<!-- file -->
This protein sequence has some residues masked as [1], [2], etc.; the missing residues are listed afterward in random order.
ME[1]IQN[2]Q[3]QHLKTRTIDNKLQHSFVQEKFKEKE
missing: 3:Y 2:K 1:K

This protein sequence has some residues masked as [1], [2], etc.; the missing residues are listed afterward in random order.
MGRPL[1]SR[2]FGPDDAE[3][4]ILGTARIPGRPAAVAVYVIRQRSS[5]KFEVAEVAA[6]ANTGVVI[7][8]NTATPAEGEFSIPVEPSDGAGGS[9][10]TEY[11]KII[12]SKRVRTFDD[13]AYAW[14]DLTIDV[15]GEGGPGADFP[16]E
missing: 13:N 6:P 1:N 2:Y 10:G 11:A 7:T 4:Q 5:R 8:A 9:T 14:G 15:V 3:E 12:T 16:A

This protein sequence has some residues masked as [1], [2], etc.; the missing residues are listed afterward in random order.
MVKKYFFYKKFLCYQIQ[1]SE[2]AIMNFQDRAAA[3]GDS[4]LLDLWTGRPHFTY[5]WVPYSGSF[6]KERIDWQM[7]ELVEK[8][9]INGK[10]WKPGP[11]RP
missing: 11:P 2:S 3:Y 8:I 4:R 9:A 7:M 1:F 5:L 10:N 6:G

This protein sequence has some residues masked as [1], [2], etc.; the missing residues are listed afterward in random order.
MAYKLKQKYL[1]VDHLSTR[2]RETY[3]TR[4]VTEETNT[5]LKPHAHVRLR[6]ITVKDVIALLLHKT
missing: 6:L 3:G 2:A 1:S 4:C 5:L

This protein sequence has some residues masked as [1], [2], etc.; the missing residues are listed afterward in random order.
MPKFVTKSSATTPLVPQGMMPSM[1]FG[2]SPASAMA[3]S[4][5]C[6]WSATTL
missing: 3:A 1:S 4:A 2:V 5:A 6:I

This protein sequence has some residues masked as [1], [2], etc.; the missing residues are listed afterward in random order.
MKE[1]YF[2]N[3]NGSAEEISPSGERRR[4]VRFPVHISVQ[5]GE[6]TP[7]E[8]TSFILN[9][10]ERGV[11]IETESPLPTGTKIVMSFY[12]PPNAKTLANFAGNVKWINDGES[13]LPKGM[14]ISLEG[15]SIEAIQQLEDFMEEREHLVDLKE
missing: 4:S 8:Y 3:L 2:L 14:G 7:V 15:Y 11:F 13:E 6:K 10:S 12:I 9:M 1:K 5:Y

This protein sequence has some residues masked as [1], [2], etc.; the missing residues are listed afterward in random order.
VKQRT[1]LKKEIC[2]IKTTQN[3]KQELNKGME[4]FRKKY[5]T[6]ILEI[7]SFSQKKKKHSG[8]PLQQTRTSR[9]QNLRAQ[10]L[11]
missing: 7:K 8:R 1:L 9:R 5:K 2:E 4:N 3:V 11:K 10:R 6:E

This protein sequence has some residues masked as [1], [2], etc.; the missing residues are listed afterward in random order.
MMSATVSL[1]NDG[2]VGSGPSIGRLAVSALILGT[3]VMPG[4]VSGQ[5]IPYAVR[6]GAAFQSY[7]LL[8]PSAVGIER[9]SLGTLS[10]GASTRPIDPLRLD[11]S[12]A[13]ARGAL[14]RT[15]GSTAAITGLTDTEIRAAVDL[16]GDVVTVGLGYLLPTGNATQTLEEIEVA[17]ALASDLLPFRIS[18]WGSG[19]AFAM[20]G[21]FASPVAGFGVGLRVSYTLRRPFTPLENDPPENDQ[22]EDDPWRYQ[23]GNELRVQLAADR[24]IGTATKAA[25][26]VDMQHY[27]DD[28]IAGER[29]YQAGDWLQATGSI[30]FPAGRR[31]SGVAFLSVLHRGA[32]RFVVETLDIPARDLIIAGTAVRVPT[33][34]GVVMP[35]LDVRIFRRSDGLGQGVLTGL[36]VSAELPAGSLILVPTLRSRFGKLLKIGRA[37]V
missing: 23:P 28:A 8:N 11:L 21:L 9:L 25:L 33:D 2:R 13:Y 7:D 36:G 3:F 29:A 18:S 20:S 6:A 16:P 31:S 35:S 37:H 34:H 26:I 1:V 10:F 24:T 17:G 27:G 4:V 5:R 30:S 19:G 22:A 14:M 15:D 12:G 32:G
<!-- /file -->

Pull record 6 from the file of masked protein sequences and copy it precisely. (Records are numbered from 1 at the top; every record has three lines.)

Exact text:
This protein sequence has some residues masked as [1], [2], etc.; the missing residues are listed afterward in random order.
MKE[1]YF[2]N[3]NGSAEEISPSGERRR[4]VRFPVHISVQ[5]GE[6]TP[7]E[8]TSFILN[9][10]ERGV[11]IETESPLPTGTKIVMSFY[12]PPNAKTLANFAGNVKWINDGES[13]LPKGM[14]ISLEG[15]SIEAIQQLEDFMEEREHLVDLKE
missing: 4:S 8:Y 3:L 2:L 14:G 7:V 15:Y 11:F 13:E 6:K 10:S 12:I 9:M 1:K 5:Y